Virginia Arts Festival economic impact survey brings positive results

The Virginia Arts Festival got welcoming news from a recent economic impact study it commissioned.

The festival hired a Philadelphia firm, Tourism Economics, to look at 2012 attendance figures and the economic impact locals and out-of-town visitors had on the region and the state. Tourism Economics in turn hired a Hampton Roads firm, Continental Research, which interviewed more than 700 festival-goers.

The 2012 festival took place April 16-June 29 in venues from Virginia Beach to Williamsburg. Here are some of the highlights:

• 58,000 people attended festival performances and events. Of that number, almost 27 percent were out-of-town visitors. That figure is twice the number of people who came from out of town in the early years of the festival.

• The 58,000 attendees spent $3.6 million on lodging, food, shopping and other categories.

• More than 2,300 artists who participated in the festival also spent another $200,000 in the region.

• The festival's $7.1 million budget had the most direct impact on the local economy by employing area performers and local production and audio-visual companies, renting facilities, paying staff and buying advertising in local media.

• In all, the festival budget and money spent by attendees and artists amounted to $10.9 million for the local economy.

• The total statewide economic impact amounted to $17.3 million, which includes $6.9 million in labor income, supporting 231 jobs.

• These expenditures directly or indirectly generated more than $1.1 million in local and state taxes, including almost $490,000 in sales and lodging tax revenue.

"I think it's the visibility of the festival and the fact that we've increased the number of productions that are unique to this area," says Festival Director Robert Cross in explaining the increased visitation. "It's always a balancing act of presenting programs that have broad appeal with other things that keep it fresh."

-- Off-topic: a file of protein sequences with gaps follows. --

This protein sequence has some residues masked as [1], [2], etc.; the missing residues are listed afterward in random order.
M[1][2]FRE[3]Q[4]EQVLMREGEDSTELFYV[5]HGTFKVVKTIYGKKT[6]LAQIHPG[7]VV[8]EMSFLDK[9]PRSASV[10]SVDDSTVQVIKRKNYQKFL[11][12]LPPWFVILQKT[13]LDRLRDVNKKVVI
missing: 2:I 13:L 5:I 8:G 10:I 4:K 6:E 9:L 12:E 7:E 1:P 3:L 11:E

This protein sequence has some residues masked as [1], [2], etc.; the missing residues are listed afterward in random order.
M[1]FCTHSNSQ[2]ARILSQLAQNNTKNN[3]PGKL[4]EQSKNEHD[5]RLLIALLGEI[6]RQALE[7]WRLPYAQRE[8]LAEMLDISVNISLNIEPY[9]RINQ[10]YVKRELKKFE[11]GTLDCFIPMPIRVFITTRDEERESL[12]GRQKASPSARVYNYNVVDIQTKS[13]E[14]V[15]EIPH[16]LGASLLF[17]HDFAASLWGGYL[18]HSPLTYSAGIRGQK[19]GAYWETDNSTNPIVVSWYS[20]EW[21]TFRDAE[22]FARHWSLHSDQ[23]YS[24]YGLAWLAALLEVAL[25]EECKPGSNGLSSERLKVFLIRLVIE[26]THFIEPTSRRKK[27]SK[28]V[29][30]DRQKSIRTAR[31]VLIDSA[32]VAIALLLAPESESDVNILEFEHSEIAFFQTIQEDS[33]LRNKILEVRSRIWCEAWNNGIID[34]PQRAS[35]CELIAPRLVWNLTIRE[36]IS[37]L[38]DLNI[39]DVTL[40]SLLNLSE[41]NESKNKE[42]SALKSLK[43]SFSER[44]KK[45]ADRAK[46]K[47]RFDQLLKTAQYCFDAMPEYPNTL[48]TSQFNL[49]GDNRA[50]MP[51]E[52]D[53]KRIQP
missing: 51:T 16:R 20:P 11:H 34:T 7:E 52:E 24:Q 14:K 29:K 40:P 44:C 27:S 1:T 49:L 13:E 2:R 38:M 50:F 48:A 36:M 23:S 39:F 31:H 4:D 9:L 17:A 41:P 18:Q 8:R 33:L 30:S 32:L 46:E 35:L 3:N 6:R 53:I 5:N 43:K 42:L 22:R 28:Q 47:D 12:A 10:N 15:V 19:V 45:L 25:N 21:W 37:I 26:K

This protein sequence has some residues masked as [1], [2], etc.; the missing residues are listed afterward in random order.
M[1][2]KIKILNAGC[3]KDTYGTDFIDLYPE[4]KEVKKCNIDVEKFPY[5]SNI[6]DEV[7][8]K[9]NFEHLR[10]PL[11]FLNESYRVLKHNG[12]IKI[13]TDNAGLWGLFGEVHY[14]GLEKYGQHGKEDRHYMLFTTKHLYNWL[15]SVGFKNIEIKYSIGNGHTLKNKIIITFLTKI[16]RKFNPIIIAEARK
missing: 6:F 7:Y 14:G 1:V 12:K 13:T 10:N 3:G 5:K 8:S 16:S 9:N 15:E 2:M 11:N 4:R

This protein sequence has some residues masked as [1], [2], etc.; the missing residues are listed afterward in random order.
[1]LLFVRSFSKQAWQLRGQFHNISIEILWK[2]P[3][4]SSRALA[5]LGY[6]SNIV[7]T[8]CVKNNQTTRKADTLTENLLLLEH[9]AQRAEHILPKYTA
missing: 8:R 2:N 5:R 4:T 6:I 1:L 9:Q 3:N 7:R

Since the beginning, the festival has presented the Virginia International Tattoo, an evening of military bands, bagpipers, drill teams and choruses from around the world choreographed to lighting and music. That event continues to draw record crowds, and the festival has added performances to accommodate the increased attendance.

Those unique events include performances of the Bernstein Mass and Mahler Eighth Symphony, visits by the Birmingham Royal Ballet, and cutting-edge performers such as ukulele player Jake Shimabukuro and European cabaret singer Meow Meow.

And more good news: Based on the report, the Virginia Tourism Corporation approved a $50,000 grant for tourism marketing for the festival.

Daniel Nelson Irish tour

Daniel Nelson is bringing a troupe of Irish dancers and musicians to the Kimball Theatre later this month.

Performances of "An Irish Dancing Christmas!" will take place at 7 p.m. Friday-Sunday Nov. 23-25 at the Merchants Square venue. Tickets are now on sale.

For several years, Nelson has taught Irish dancing at his studio in York County. He was named Southern Champion in regional Irish dance competitions in 2006 and 2008 and has twice competed in World Championships in Ireland. Locally, he's participated in the Virginia International Tattoo presented by the Virginia Arts Festival.

This will be his first attempt to produce an Irish dancing show. Nelson is using dancers and musicians from the Hampton Roads area and is also bringing in performers from Richmond and Washington, D.C. The various dance companies involved include Rhythm Of Ireland, Margie Williams School of Dance, Heart Of Ireland, and Hurley School of Irish Dancing.

The musicians include Keltish, a five-piece band, with Chelle Fulk on strings, Catherine Hauke on percussion and Michael Kazalski on brass.

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